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I have to try the white wine versions -- they sound really nice.

Have not yet figured out which of our lucky American friends is inheriting our leftover zukerhuete. :rolleyes:


Edited by Behemoth (log)

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I have to try the white wine versions -- they sound really nice.

Have not yet figured out which of our lucky American friends is inheriting our leftover zukerhuete.  :rolleyes:

zukerhuete? (sounds like Dutch for sugar-hat?!?)

I just read your link to "Feuerzangenbowle"; is "zukerhuete" the sugar cones for lighting on fire? If so, why is spelled that way?


Edited by ludja (log)

"Under the dusty almond trees, ... stalls were set up which sold banana liquor, rolls, blood puddings, chopped fried meat, meat pies, sausage, yucca breads, crullers, buns, corn breads, puff pastes, longanizas, tripes, coconut nougats, rum toddies, along with all sorts of trifles, gewgaws, trinkets, and knickknacks, and cockfights and lottery tickets."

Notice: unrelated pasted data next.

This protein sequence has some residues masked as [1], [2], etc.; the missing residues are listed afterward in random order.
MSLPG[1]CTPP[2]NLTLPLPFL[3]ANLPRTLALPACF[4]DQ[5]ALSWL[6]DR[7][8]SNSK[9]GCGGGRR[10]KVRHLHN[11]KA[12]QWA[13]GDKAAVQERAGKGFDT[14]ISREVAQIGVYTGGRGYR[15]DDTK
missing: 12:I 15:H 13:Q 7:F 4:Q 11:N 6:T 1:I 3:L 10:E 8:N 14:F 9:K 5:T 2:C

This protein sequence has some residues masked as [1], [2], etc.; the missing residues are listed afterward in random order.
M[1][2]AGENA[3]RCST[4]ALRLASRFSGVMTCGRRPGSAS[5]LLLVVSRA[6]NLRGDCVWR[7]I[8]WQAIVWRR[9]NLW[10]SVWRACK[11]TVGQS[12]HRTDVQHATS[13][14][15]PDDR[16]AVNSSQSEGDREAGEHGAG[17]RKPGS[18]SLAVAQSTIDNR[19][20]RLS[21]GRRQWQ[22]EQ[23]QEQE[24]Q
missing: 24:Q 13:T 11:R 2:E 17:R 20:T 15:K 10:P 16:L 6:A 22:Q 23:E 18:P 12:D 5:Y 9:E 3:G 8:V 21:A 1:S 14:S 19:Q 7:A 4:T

-- Gabriel Garcia Marquez, 1962 "Big Mama's Funeral"

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I have to try the white wine versions -- they sound really nice.

Have not yet figured out which of our lucky American friends is inheriting our leftover zukerhuete.  :rolleyes:

zukerhuete? (sounds like Dutch for sugar-hat?!?)

Aha! (she said - having an inspired thought...)

Is that the cone of sugar that gets put in the middle of the punch bowl, soaked in brandy and lit on fire?? I've been told that "proper" gluhwein is served in a punchbowl with this conical sugar thingie in the middle that's soaked and set aflame, and then it crumbles and falls into the punch to sweeten and flavor it.

Am I close? Am I crazy.gif


Katie M. Loeb
Booze Muse, Spiritual Advisor

Author: Shake, Stir, Pour:Fresh Homegrown Cocktails

Cheers!
Bartendrix,Intoxicologist, Beverage Consultant, Philadelphia, PA
Captain Liberty of the Good Varietals, Aphrodite of Alcohol

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Zuker huete=plural of Zuker hut. At least I have seen it spelled that way. It is indeed a sugar cone. For feuerzangenbowle it is suspended on a piece of metal over a pot of wine with aromatics, soaked with high proof rum and lit on fire. All the while you must be watching this weird little movie about a grown man who goes back to grade school to play pranks on his teacher. If you think this is weird you should see what Germans do for New Year's eve. :laugh:

Here are some photos for the curious

Anyway, the drink has a terrible reputation (deservedly so) but it makes for a fun evening and a skilled host can often manage to make it reasonably tasty.